In this month’s update, we explore how the central bank’s firm and aggressive stance to fight inflation set off a broad asset sell-off. We also look at how understanding market cycles can help you ride through the rise and dips in the market with greater confidence.
- Central bank hawkishness
- Market cycles – riding through financial ups and downs
1. Central bank hawkishness
The Jackson Hole economic symposium was held on August 25, 26 and 27. This 3-day gathering of senior government officials and economic experts is highly scrutinised by investors and market participants because it is a forum where some of the most influential policymakers, such as central bankers, express opinions and sometimes make policy announcements that can have a material impact on asset prices.
This 45th edition was no exception. Fed chair Powell’s hawkish¹ tone, signaling further monetary tightening until inflation is tamed, triggered a global equity sell-off. The S&P 500 and the MSCI World total return indices declined 4% in August, with most of the sell-off happening in the wake of Powell’s comments at the conference. Bonds also sold off: the Global Aggregate index was down 2.6% and the ABF Singapore index was down 1.2%.
The AutoInvest portfolio return was flat (0%) and the Earn+ portfolio return was -0.18%. Mutual fund returns were mixed in August: money market funds (53% of the AutoInvest portfolio) posted positive returns from 0.15% to 0.19% while short-term bond funds (47% of AutoInvest and 100% of Earn+) posted negative returns from -0.20% to -0.16%.
While the majority of global central banks (including Singapore’s MAS, as discussed in our July 2022 article) remain committed to restoring price stability through tighter monetary policies if necessary, there are two notable exceptions: Japan and China.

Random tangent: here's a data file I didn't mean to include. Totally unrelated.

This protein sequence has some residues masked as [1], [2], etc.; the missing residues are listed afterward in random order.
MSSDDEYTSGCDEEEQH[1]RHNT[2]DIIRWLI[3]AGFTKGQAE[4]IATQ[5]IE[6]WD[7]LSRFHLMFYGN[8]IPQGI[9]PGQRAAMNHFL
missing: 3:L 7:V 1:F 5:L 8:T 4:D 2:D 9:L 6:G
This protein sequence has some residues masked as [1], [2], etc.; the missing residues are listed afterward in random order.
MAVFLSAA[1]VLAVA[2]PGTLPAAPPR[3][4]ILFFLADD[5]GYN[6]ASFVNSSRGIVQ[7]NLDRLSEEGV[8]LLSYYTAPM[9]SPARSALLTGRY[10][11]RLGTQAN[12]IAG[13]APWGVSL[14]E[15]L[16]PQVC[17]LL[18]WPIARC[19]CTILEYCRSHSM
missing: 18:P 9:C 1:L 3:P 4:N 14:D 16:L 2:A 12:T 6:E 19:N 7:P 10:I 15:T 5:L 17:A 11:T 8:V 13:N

The People’s Bank Of China (PBOC) eased its monetary policy in August, a move that singles out the country among mostly hawkish global central banks. The decision to ease was driven by unexpectedly weak July economic data: industrial production grew only 3.8% year-on-year (below the 4.6% market consensus), and retail sales also disappointed with a 2.7% growth (well below the 5% consensus). Moreover, job data did not signal any improvement, as the national unemployment rate was 5.4% (little changed from the 5.5% print in June) and the youth unemployment rate climbed to 19.9% (a fresh record) from 19.3% a month earlier.
2. Market cycles – riding through financial ups and downs
Some investors appear to “just know” how to invest. No overthinking, no sleepless nights. What might seem like “expert instincts” to us is actually knowledge, in particular, knowledge about how the market works. For example, the rise and dips in the market are not arbitrary, but part of the larger phenomenon called the market cycle.
A market cycle consists of economic trends within a period, changing market conditions that affect asset prices differently. In other words, these trends do determine your gains and losses.
Knowledge is power. Find out all about the unique phases of a market cycle to plan your investments more strategically.
¹ A “hawk” tends to promote tighter monetary policies due to concerns over inflation or an overheated economy. By contrast, a “dove” tends to promote accommodative monetary policies, such as low interest rates, to boost economic activity.